‘Ah, Mubarak!’ he said, his face alight with pleasure. ‘I will ask my wife to cook for you!’ We chatted out on the pavement for an hour, starting a friendship that has lasted ever since. Shaheen, Shaukat’s wife, did indeed cook for me. On the first night of Ramadan, as on several nights following, she appeared at our door with Tupperware boxes full of curry, lentils, chapatis. My wife, Melou, who is a keen cook, sent back a dish of her own, and before long she and Shaheen were swapping recipes. One year on, they still are.
As I say in my book, the noted sociologist Ted Cantle, who once chaired a Home Office inquiry into the Oldham race riots of 2001, thinks that the evils of ethnic and religious segregation must be countered by affirmative action from both sides of the divide. ‘We’ve never sold the idea that mixed communities are more exciting places to live, with more going on,’ he says. I am unashamedly proud to have practised, even in a small way, what he preaches – and pleased, too, to have discovered that he is right. My life – my family’s life – has undoubtedly been enriched by my interaction with Islam.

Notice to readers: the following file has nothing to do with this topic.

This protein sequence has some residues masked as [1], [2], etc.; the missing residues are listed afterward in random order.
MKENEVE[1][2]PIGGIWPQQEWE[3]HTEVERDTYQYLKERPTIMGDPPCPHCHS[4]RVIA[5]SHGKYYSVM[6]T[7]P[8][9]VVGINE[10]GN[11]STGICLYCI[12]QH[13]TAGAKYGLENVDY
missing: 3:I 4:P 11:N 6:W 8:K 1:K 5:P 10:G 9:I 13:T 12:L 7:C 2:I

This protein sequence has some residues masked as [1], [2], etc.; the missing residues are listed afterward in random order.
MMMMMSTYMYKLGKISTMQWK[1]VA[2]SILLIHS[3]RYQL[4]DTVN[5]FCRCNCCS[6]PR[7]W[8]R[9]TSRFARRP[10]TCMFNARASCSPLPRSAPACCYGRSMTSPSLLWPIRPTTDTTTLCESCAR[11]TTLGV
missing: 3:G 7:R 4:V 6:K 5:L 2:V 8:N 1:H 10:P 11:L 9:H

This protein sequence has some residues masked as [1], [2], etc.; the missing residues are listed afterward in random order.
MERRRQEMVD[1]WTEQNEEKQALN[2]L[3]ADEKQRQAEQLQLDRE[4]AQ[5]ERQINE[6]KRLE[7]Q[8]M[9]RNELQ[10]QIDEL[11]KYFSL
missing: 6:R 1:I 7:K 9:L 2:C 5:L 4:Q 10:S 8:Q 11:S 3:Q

Fasting made me realize how much, and how often, we Westerners ordinarily consume in our comfortable daily lives. Not just meals but the cups of tea that usually fuel and punctuate my writing time, not to mention the cigarettes, and mints – it all had to go. The kitchen, usually the centre of family life, suddenly became peripheral to mine. I did not expect it, but the immersive self-discipline Ramadan demands led me to look at Western consumerism in general with fresh eyes. It really does sharpen one’s appreciation of what it is to have nothing – just as the Prophet intended.
The standard Muslim response is to donate generously to charity – more generously, indeed, than any other segment of British society – and this, too, left a big impression on me. Major fund-raising drives were in train at every mosque I visited. According to the Charity Commission, British Muslims raised around £100 million during Ramadan 2016, the equivalent of £38 a second.
Fasting is not for the faint-hearted. I found it a gruelling experience, particularly in the first week before my body had adjusted to the reduction of calories. Denying oneself water on a hot day brings its own problems; and by Allah the fasting day is long in Scotland when Ramadan falls over the summer solstice. As I found on 21 June in Inverness, the site of Britain’s most northerly mosque, daylight lasts for almost 21 hours.